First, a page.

^ Graves, Will (2007). Wolves in Russia: Anxiety throughout the ages. Calgary: Detselig Enterprises. p. 222. ISBN 1550593323. http://www.wolvesinrussia.com/.
^ "Wolf at my door". BBC. http://www.bbc.co.uk/nature/animals/features/145big.shtml. Retrieved on 2007-08-11.
^ "For coyotes, pets are prey". Greg Hardesty. Orange County Register. http://www.ocregister.com/ocr/sections/news/focus_in_depth/article_508026.php. Retrieved on 2007-08-19.
^ Jonathan & Angela Scott (2006). Big Cat Diary: Leopard. London: Collins. p. 108. ISBN 0007211813.
^ Perry, Richard (1965). The World of the Tiger. p. 260. ASIN: B0007DU2IU.
^ "Striped Hyaena Hyaena (Hyaena) hyaena (Linnaeus, 1758)". IUCN Species Survival Commission Hyaenidae Specialist Group. May. http://www.hyaena.ge/striped.htm. Retrieved on 2008-05-21.
^ Small animal internal medicine, RW Nelson, Couto page 107
^ a b "Why dogs eat grass.". http://www.wonderquest.com/DogsGrass.htm.
^ "Animal Poison Control FAQ: Why is chocolate bad for dogs?". ASPCA. http://www.aspca.org/site/PageServer?pagename=pro_apcc_faq#chocolate. Retrieved on 2008-08-31.
^ "ASPCA Animal Poison Control Center Issues Nationwide Update: Raisins and Grapes Can Be Toxic To Dogs". ASPCA Press Releases. American Society for the Prevention of Cruelty to Animals.
^ Laurinda Morris, DVM, citing the ASPCA Poison Control Center. "Raisin the Alarm". snopes.com. http://www.snopes.com/critters/crusader/raisins.asp. Retrieved on 2008-08-31.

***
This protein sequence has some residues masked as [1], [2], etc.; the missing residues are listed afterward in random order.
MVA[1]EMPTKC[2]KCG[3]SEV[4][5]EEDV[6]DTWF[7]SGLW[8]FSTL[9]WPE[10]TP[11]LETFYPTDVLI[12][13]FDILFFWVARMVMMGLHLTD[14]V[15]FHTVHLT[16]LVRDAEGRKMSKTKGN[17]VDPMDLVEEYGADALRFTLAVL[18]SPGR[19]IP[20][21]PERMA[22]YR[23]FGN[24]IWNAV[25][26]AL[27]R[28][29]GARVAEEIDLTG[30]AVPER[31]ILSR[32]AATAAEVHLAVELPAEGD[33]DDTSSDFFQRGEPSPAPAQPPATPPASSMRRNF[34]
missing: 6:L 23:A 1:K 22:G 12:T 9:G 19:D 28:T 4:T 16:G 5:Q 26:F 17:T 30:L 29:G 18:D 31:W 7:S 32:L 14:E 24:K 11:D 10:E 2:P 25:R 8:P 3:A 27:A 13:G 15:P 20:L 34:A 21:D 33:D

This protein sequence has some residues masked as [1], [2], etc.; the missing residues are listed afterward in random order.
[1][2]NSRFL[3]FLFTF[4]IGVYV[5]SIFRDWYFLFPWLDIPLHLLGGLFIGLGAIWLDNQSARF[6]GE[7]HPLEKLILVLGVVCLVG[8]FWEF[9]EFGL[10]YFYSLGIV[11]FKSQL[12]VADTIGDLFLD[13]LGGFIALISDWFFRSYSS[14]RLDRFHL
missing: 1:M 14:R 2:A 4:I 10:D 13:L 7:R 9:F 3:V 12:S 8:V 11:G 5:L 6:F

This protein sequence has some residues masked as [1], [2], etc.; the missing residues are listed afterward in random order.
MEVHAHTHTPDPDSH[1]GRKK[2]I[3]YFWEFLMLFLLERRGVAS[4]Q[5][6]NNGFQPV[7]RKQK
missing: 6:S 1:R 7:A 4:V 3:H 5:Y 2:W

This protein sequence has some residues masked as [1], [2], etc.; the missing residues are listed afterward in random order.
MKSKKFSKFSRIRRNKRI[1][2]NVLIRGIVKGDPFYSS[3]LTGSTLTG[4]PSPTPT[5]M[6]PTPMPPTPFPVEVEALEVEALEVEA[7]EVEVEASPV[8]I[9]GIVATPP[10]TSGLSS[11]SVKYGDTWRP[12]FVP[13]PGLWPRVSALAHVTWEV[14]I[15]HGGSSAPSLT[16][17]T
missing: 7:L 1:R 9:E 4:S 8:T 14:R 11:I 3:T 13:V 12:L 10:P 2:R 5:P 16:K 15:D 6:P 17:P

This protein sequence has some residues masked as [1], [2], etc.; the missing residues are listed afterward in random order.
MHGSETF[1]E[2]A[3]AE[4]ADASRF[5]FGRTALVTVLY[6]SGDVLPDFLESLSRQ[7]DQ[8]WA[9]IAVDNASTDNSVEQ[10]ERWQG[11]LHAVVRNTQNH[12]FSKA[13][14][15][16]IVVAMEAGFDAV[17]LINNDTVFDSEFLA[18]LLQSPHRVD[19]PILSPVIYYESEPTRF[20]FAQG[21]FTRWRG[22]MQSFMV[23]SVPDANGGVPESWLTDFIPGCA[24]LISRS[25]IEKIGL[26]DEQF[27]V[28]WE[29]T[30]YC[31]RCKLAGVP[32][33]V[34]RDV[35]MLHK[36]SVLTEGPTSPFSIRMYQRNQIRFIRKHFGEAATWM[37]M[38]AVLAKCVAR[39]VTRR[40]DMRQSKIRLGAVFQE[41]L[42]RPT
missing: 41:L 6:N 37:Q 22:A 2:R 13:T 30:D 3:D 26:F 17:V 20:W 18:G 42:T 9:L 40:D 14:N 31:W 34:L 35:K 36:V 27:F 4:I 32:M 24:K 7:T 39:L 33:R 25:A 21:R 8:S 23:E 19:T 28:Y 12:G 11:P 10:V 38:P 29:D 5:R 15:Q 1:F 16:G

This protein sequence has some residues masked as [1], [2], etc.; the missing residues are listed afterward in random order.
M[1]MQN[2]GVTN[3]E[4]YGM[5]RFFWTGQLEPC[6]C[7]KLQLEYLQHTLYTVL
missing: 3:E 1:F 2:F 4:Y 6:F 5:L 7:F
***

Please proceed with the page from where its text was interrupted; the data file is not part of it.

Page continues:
^ Sharon L. Peters (March 19, 2007). "Popular sweetener is toxic for dogs". http://www.usatoday.com/news/health/2007-03-18-xylitol-sweetener_N.htm. Retrieved on 2008-08-31.
^ Susan Muller Esneault, DVM. "Macadamia Nut Toxicosis in the Dog". critterology.com. http://www.critterology.com/macadamia_nut_toxicosis_in_the_dog-157.html. Retrieved on 2008-08-31.
^ "Alcohol Poisoning in Pets". my-dog.info. http://www.my-dog.info/dog_diseases/alcohol_poisoning.asp. Retrieved on 2008-08-31.
^ Duncan, K. L.; W. R. Hare and W. B. Buck (1997-01-01). "Malignant hyperthermia-like reaction secondary to ingestion of hops in five dogs". Journal of the American Veterinary Medical Association 210 (1): 51–4. PMID 8977648.
^ "Why do dogs eat poop.". http://www.petlibrary.co.uk/dog-care/why-do-dogs-eact-poop.html.
^ Stowe CM, Nelson R, Werdin R, et al: Zinc phosphide poisoning in dogs. JAVMA 173:270, 1978
^ "Recall Information" (HTML). Menu Foods Income Fund. http://www.menufoods.com/recall/index.html. Retrieved on 2008-03-08.
^ "Animal Cruelty". pet-abuse.com. http://www.pet-abuse.com/pages/animal_cruelty.php. Retrieved on 2006-11-30.
^ Arthurs, Clare (2001-12-31). "Vietnam's dog meat tradition". BBC. http://news.bbc.co.uk/1/hi/world/asia-pacific/1735647.stm. Retrieved on 2006-10-10.
^ Stefan Gates, "Stefan's diary: South Korea", Cooking in the Danger Zone, BBC Two, May 1, 2007.
Abrantes, Roger (1999). Dogs Home Alone. Wakan Tanka, 46 pages. ISBN 0-9660484-2-3 (paperback).
A&E Television Networks (1998). Big Dogs, Little Dogs: The companion volume to the A&E special presentation, A Lookout Book, GT Publishing. ISBN 1-57719-353-9 (hardcover).